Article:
A New Report Shows Skyrocketing Deaths in El Paso, New Mexico Border Region

As safe corridors for migration disappear, more people risk their lives crossing the U.S.-Mexico border. And more people die. A new report by the nonprofit No More Deaths, along with a searchable map and database, documents the increasing number of migrant deaths at the border in New Mexico and far West Texas. Until now, not much research has been done on the deaths of people migrating through this section of the border. The project was led by Bryce, a No More Deaths volunteer (who asked that we not use his last name because the Far Right has recently been targeting the group). He, along with several others, have created the most comprehensive database to date of deaths in the Border Patrol’s El Paso Sector, which includes New Mexico and two counties in Texas, El Paso and Hudspeth. The report covers 15 years, from 2008 to 2023, and it shows many disturbing trends, including the acceleration of deaths that has accompanied “prevention through deterrence,” the U.S. government’s strategy implemented in the 1990s to push migrants into more remote, dangerous crossings. That strategy is now morphing into something all the more tragic as people, increasingly women and children, are barred from accessing asylum and are dying at the doorstep of American cities and towns. In this Q&A, Bryce talks about documenting these deaths, and the discoveries that both shocked and angered him in creating this new report.

Why did you study this particular part of the border in New Mexico and far West Texas?

A couple of years ago, a few of us started getting interested in what’s happening in New Mexico, and whether there’s any need for humanitarian aid out there, just because we hadn’t really heard anything but assumed there must be something happening out there. Quickly, we noticed that there was not much data in general about the area. So I started doing public records requests. And pretty quickly, just with the first batch of data, we got about 20 deaths for 2022. We went to some of those locations to see if we’d see trails. And while we were checking out some of these locations, we found human remains right across the street from a cemetery and about 50 feet from a main road in Sunland Park [New Mexico]. It was not a remote place. It was right in town. So we started looking at the Sunland Park Fire Department’s social media page, and quickly realized that there was a lot happening and quickly. And then 2023 ended up being this record deadly year for the area.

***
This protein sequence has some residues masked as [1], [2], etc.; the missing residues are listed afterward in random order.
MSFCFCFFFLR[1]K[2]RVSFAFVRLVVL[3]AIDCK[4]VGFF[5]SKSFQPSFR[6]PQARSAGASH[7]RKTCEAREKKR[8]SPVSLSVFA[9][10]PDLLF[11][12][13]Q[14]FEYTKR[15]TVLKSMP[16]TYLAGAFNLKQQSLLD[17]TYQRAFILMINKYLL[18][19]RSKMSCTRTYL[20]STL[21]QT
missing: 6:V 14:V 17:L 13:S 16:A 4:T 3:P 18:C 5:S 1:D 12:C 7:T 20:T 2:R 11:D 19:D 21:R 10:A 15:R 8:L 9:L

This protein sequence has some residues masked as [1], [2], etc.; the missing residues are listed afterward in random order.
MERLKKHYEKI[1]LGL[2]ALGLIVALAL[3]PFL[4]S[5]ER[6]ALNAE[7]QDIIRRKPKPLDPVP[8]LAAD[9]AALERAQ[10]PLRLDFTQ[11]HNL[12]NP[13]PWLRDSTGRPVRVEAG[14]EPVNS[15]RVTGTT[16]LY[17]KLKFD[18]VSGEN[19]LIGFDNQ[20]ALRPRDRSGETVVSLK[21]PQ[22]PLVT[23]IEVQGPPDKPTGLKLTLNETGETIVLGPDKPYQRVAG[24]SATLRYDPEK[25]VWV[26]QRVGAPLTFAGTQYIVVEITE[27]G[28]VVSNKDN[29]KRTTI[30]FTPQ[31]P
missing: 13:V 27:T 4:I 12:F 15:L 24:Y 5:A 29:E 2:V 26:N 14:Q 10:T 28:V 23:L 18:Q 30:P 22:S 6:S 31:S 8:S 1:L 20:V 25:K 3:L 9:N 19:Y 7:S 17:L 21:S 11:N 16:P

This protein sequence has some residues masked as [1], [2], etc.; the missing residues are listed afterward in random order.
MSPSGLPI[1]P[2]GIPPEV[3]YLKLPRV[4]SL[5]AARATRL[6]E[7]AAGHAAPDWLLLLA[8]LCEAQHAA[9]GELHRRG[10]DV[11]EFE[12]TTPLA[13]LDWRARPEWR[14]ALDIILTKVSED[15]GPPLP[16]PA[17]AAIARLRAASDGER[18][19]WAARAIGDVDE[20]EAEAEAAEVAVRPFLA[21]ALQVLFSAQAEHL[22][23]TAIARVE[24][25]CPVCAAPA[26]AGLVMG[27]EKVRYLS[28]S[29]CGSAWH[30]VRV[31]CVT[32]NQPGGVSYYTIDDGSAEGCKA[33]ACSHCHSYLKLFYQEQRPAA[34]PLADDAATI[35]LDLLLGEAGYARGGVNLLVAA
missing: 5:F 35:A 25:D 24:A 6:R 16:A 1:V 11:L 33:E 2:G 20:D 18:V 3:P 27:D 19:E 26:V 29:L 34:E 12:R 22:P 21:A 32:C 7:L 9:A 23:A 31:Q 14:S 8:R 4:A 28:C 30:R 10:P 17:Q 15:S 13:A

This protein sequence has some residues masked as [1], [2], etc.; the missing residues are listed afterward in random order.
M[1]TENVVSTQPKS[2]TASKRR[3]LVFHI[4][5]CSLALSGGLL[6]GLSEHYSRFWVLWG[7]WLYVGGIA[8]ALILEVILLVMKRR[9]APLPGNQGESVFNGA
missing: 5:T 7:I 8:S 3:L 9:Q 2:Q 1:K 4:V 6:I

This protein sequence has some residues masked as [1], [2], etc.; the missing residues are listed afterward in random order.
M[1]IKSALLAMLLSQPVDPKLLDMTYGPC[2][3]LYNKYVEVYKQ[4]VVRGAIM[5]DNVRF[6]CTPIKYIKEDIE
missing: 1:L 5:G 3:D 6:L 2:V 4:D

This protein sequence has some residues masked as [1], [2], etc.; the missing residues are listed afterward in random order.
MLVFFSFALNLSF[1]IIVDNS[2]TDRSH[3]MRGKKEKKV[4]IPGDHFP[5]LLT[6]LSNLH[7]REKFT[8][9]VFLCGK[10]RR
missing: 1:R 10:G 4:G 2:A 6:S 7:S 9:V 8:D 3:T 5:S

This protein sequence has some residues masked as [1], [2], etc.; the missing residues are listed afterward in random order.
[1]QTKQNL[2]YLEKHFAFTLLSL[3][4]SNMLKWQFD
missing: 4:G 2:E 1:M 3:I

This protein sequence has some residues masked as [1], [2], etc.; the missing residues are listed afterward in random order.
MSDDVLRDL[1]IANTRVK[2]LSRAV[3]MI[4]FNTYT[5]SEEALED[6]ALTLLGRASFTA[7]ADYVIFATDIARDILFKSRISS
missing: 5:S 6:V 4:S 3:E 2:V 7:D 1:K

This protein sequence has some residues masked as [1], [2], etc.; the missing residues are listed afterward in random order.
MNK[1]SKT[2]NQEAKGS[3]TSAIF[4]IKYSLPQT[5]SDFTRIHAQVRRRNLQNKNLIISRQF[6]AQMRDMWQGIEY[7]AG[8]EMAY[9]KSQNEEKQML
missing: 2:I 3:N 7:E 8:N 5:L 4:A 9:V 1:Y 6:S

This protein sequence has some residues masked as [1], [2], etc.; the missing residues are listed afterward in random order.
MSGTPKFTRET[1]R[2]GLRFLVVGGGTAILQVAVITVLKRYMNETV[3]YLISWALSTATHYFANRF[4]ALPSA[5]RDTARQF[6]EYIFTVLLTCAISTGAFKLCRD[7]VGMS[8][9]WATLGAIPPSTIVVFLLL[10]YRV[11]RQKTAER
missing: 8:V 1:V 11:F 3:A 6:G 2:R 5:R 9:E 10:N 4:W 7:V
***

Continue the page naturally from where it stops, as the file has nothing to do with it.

Two findings that really stand out to me from your report are the number of women who have died, and how increasingly people are dying within city limits and no longer just in remote areas that are hard to access. I mean, you found a person in the middle of Sunland Park. What’s going on, do you think?

The dynamics of migration are complex. But one thing that seems pretty clear is that the asylum policies in the last few years have led to an increase in some of these deaths, just from people trying to get asylum and being prevented either by metering or by turnbacks. And then feeling they have no choice but to cross through the desert. A lot of people who are crossing are older, they’re women, they’re people with health problems. The demographics, we found, were much different in the El Paso sector than in southern Arizona, with people being older and more than 50 percent of the deaths in 2023 being of women, which is unusual.